Place:City of The Dalles, Wasco, Oregon, United States

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NameCity of The Dalles
Alt namesDallessource: USGS, GNIS Digital Gazetteer (1994) GNIS41028132
Dalles Citysource: Family History Library Catalog
The Dallessource: Wikipedia
TypeCity
Coordinates45.601°N 121.183°W
Located inWasco, Oregon, United States     (1800 - )
source: Getty Thesaurus of Geographic Names
source: Family History Library Catalog


the text in this section is copied from an article in Wikipedia

The Dalles is the county seat and largest city of Wasco County, Oregon, United States. The name of the city comes from the French word dalle (meaning either "sluice" or "flagstone" and referring to the columnar basalt rocks carved by the river, in voyageur French used to refer to rapids), which was used by the French-Canadian employees of the North West Company to refer to the rapids of the Columbia River between the present-day city and Celilo Falls. The population was 13,620 at the 2010 census. Also in the same area was the Petite Dalles or Little Dalles, or Short Narrows.

History

the text in this section is copied from an article in Wikipedia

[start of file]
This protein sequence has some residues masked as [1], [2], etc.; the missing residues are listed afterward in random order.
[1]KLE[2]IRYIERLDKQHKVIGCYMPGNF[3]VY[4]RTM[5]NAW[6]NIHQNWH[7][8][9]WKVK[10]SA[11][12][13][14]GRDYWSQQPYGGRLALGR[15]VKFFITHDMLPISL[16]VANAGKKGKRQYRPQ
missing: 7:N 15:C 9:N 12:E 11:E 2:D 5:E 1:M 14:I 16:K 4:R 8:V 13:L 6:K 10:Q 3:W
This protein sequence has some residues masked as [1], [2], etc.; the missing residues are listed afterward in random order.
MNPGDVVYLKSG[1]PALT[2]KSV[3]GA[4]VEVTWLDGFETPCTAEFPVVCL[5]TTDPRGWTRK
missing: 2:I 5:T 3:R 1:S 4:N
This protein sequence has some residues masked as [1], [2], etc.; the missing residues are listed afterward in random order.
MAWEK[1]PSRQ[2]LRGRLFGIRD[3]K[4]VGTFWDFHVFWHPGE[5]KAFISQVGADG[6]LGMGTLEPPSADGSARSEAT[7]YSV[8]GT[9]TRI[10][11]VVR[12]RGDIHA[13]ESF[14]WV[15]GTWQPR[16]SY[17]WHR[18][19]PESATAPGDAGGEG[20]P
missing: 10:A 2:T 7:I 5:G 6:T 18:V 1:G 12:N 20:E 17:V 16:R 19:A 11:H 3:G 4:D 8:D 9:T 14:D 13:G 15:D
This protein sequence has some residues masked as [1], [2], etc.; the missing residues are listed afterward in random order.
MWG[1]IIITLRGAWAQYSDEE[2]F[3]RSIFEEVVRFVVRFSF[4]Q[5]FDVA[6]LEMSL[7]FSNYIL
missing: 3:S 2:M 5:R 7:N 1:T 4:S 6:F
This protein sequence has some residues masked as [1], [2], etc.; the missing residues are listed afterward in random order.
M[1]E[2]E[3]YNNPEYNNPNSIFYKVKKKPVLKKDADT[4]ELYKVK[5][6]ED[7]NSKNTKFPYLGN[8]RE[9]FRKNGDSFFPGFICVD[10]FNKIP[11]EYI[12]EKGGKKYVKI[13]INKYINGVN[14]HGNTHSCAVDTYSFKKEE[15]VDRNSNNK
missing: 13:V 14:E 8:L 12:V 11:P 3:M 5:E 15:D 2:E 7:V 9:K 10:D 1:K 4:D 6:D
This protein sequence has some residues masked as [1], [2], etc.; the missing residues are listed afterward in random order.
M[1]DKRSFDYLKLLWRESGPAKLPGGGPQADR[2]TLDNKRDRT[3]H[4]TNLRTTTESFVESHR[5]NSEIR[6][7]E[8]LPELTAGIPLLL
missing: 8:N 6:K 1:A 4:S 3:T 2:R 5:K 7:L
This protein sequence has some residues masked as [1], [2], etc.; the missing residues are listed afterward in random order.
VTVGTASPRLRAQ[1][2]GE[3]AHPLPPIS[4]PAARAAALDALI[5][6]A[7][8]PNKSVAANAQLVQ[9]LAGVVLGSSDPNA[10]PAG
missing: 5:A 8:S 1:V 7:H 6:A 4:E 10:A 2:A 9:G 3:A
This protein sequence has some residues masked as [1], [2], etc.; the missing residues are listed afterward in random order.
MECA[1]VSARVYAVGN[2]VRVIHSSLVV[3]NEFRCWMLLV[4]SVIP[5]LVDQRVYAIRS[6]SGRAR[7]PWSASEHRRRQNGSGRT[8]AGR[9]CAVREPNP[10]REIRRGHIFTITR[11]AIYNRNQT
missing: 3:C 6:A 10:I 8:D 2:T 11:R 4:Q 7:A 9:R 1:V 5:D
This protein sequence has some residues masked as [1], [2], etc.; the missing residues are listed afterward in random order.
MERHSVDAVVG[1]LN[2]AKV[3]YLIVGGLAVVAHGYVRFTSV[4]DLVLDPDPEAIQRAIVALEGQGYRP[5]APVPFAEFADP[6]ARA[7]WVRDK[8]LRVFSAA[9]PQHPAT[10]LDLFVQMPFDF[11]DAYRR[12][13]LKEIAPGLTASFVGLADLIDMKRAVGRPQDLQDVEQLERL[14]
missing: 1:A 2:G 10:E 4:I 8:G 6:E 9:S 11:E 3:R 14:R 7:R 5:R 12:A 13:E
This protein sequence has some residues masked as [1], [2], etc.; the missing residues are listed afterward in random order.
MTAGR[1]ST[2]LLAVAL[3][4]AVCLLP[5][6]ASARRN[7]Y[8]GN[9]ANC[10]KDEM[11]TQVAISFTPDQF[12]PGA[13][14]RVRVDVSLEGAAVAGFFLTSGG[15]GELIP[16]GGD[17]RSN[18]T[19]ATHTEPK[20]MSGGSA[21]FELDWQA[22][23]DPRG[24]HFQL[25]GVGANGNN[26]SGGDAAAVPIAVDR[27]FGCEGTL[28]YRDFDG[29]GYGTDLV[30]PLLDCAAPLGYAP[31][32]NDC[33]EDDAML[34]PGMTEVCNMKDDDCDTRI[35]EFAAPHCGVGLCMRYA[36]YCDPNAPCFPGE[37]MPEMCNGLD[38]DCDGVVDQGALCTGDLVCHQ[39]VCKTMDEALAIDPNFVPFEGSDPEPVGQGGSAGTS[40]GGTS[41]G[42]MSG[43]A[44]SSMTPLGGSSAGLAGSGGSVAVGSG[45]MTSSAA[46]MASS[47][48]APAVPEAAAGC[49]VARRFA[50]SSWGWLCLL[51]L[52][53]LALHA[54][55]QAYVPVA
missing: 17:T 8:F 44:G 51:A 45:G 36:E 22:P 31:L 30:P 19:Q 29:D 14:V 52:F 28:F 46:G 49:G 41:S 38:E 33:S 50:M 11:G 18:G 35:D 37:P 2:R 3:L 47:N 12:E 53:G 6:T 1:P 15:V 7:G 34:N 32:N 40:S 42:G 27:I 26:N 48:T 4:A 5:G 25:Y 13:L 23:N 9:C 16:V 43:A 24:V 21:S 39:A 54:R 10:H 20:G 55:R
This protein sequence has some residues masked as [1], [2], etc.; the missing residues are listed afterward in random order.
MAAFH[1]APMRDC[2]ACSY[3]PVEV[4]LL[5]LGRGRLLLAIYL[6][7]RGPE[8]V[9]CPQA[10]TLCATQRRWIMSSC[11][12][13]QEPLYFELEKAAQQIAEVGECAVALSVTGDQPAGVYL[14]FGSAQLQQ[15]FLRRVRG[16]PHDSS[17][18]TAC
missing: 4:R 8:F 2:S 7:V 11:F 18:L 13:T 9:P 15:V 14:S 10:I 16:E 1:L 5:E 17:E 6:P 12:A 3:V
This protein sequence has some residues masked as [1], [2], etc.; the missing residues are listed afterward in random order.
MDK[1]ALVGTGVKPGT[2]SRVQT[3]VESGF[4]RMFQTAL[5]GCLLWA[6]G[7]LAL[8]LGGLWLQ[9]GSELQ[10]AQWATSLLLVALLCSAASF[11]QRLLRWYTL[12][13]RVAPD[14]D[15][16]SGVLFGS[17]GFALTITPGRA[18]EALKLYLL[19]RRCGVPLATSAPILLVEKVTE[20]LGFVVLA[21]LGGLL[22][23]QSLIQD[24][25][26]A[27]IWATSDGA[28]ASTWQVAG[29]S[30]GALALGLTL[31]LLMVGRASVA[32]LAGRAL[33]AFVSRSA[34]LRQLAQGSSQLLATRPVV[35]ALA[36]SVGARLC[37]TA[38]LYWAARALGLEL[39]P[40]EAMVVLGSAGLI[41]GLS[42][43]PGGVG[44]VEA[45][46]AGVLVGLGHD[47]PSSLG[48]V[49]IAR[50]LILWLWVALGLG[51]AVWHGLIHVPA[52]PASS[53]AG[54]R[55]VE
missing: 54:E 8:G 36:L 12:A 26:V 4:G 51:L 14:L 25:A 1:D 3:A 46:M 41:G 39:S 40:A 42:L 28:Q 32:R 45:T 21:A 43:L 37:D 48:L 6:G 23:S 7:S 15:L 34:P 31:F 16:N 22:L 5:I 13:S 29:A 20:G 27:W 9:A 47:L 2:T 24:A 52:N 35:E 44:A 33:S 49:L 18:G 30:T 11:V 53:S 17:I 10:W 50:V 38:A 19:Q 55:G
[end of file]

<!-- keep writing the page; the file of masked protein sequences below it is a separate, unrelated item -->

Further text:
The site of what is now the city of The Dalles was a major Native American trading center for at least 10,000 years. The general area is one of the continent's most significant archaeological regions.

Lewis and Clark camped near Mill Creek on October 25–27, 1805, and recorded the Native American name for the creek as Quenett. The first use of the name Dalles, according to Oregon Geographic Names, appears in fur trader Gabriel Franchère's Narrative, on April 12, 1814, referring to the long series of major rapids in the river.[1] By 1814 several overland groups of the land components of the Astor Expedition of 1810–1812 would have passed by and explored the vicinity of the rapids. In 1811 British fur trader of the Montreal-based North West Company (NWC) began traveling through The Dalles area. In July 1811 David Thompson of the NWC voyaged down the Columbia River, reaching the partially constructed Fort Astoria of the American rival Pacific Fur Company. When Thompson's party returned upriver a small Astorian party accompanied him as far as the rapids at The Dalles. The Astorian party went on to found Fort Okanogan. The War of 1812 led to the 1813 sale of Fort Astoria and the entire Pacific Fur Company to the North West Company.

In 1821 the North West Company was absorbed by the giant London-based Hudson's Bay Company (HBC). Fort Vancouver, built in 1824, replaced Fort Astoria as the regional fur trade headquarters. The HBC's trading network made extensive use of the Columbia River. The rapids of the Columbia River at The Dalles was the largest and longest of the four "great portages", where fur trading boats had to unload and transship their cargoes. Sometimes, during high water, boats traveling downriver would "shoot the rapids" instead of portaging, although the practice was dangerous and many people died as a result over the years.